After 30 years off the Navajo Nation, Rosie Sekayumptewa returned to the homestead where three generations of her family have lived. She found the beauty and serenity she remembered—and the scarcity that had shaped her childhood. In Sekayumptewa’s corner of the reservation, there is no access to safe, clean water. Almost forty percent of the Navajo Nation’s residents drive hundreds of miles every month to haul water back to their homes, where they ration what they have and use scant gallons for washing, bathing, cooking and drinking. Sekayumptewa had helped her family haul water as a child, and when she returned to her home she found that fact of life unchanged. But water may be on the way. University of Arizona scientists are exploring how to use solar energy to make clean water.
Sat, 05/10/2014 - 11:30am
Since its debut in 1997, RELIGION & ETHICS NEWSWEEKLY has set itself apart from the mainstream media by providing distinctive, cutting-edge news coverage and analysis of national and international events in the ever-changing religious world. Hosted by veteran journalist Bob Abernethy, the acclaimed one-of-a-kind TV show examines religion’s role — and the ethical dimensions — behind top news headlines.
Sun, 11/24/2013 - 6:30pm
Injunuity is a collage of reflections on the Native American world, our shared past, our turbulent present, and our undiscovered future. From Columbus to the western expansion to tribal casinos, we are taught that the Native way, while at times glorious, is something of the past, something that needed to be replaced by a manifest destiny from across the ocean. But in a world increasingly short of real answers, it is time we looked to Native wisdom for guidance. It is time for some Injunuity.
Fri, 11/22/2013 - 1:30pm
Closer To Truth is the definitive series on Cosmos, Consciousness and God, a global journey in search of the vital ideas of existence. It is the most complete, compelling, and accessible series on Cosmos, Consciousness and God ever produced for television.
Thu, 11/21/2013 - 9:00pm
In this program, scientists around the world follow a once-in-a-lifetime event, the path of the sun-grazing comet ISON. The comet, somewhere between one and 10 kilometers in diameter, is currently just beyond the orbit of Jupiter. As it races past Earth toward the sun, it will likely develop a tail to light up the night skies. Then ISON will slingshot around the back of the sun, to emerge perhaps brighter than ever. But there’s jeopardy, too; ISON could evaporate completely, or the sun’s gravity could tear it apart, producing a so-called “string of pearls” – several small comets arching across the night sky. Don’t miss the breathtaking images captured in this special.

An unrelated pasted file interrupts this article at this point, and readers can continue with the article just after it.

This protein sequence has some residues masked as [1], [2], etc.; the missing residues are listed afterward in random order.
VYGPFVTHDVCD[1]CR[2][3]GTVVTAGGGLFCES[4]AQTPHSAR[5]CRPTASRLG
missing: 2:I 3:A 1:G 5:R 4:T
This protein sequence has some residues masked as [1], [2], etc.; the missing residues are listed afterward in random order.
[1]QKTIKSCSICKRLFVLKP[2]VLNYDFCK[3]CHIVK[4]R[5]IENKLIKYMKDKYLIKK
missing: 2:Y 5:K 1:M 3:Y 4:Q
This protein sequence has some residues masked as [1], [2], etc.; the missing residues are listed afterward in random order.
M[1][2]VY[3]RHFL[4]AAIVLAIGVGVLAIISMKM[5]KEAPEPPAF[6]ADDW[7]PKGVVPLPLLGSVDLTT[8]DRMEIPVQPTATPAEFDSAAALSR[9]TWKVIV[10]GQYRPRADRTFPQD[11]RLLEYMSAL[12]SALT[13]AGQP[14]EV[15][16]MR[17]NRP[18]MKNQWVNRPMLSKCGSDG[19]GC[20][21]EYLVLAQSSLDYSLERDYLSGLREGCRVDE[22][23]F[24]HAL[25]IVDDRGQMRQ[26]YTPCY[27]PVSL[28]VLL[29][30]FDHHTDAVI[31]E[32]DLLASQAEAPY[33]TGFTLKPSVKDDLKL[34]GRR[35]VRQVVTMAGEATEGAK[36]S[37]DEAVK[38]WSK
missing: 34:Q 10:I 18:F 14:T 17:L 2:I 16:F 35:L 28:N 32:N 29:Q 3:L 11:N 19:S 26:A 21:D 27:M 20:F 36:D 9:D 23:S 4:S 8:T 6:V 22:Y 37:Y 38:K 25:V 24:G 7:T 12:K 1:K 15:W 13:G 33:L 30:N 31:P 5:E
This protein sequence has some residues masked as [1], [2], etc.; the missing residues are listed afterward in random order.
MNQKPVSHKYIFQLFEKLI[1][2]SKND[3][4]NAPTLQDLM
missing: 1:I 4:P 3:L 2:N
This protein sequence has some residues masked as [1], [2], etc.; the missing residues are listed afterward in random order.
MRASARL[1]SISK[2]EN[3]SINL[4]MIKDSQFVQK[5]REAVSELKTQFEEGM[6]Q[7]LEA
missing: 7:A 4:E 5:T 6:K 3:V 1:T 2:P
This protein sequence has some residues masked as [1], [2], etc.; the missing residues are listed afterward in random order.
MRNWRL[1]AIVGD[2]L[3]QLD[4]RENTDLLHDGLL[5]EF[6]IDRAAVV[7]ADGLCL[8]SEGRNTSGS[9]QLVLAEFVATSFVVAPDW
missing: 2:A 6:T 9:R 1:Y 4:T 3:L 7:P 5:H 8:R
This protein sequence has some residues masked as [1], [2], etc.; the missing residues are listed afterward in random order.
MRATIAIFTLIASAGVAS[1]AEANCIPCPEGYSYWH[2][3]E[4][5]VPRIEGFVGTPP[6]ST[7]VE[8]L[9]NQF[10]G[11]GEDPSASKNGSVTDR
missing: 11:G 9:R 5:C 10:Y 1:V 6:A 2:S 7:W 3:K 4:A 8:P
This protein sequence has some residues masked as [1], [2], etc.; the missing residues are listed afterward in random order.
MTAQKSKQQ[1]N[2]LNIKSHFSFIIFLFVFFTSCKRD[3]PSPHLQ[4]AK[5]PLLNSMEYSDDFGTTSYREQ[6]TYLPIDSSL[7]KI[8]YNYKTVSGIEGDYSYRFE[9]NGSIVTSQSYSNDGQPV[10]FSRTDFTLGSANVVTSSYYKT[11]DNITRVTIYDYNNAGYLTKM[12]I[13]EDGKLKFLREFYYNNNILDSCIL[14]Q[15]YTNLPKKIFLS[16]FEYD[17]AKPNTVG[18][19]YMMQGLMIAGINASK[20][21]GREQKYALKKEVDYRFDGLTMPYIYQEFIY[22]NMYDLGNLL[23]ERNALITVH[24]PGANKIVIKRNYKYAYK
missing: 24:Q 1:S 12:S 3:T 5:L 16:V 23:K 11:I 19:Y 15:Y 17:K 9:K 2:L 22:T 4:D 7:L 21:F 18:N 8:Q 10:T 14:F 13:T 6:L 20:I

Wed, 11/20/2013 - 6:00pm
This award-winning documentary makes extensive use of Sitting Bull’s own words, giving the viewer an intimate portrait of one of America’s legendary figures in all his complexities as a leader of the great Sioux Nation, warrior, spiritual leader and skilled diplomat.
Fri, 05/16/2014 - 10:00pm
PBS NEWSHOUR, successor to THE NEWSHOUR WITH JIM LEHRER, continues to provide in-depth analysis of current events with the NEWSHOUR's team of seasoned and highly regarded journalists. The nightly broadcast features a two-anchor format, with a rotation of NEWSHOUR senior correspondents Gwen Ifill, Judy Woodruff and Jeffrey Brown. Senior correspondents Margaret Warner and Ray Suarez deliver compelling original reporting and newsmaker interviews from the field. Correspondent Hari Sreenivasan delivers news to the digital world and anchors the news summary on the television broadcasts.
Sun, 11/17/2013 - 6:30pm
The Chitimacha, the 1,000-member tribe known as "the People of Many Waters," are heirs to an unbroken 8,000-year past. Living off the bounty of Louisiana's Atchafalaya Basin, one of the richest inland estuaries on the continent, this indigenous nation persists and rejuvenates its culture despite gradually losing its ancestral territory to environmental and man-made forces. NATIVE WATERS: A CHITIMACHA RECOLLECTION journeys into sacred places of the Atchafalaya Basin with author Roger Stouff, the son of the last chief of the Chitimacha Indians and a keeper of his family's oral tradition. Stouff shares native stories, beliefs and perspectives about this often overlooked people. An avid fly-fisherman, Stouff laments the certain demise of the river basin, the depletion of its sacred fishing and hunting grounds and the painful "vanishings" of the time-honored Chitimacha way of life.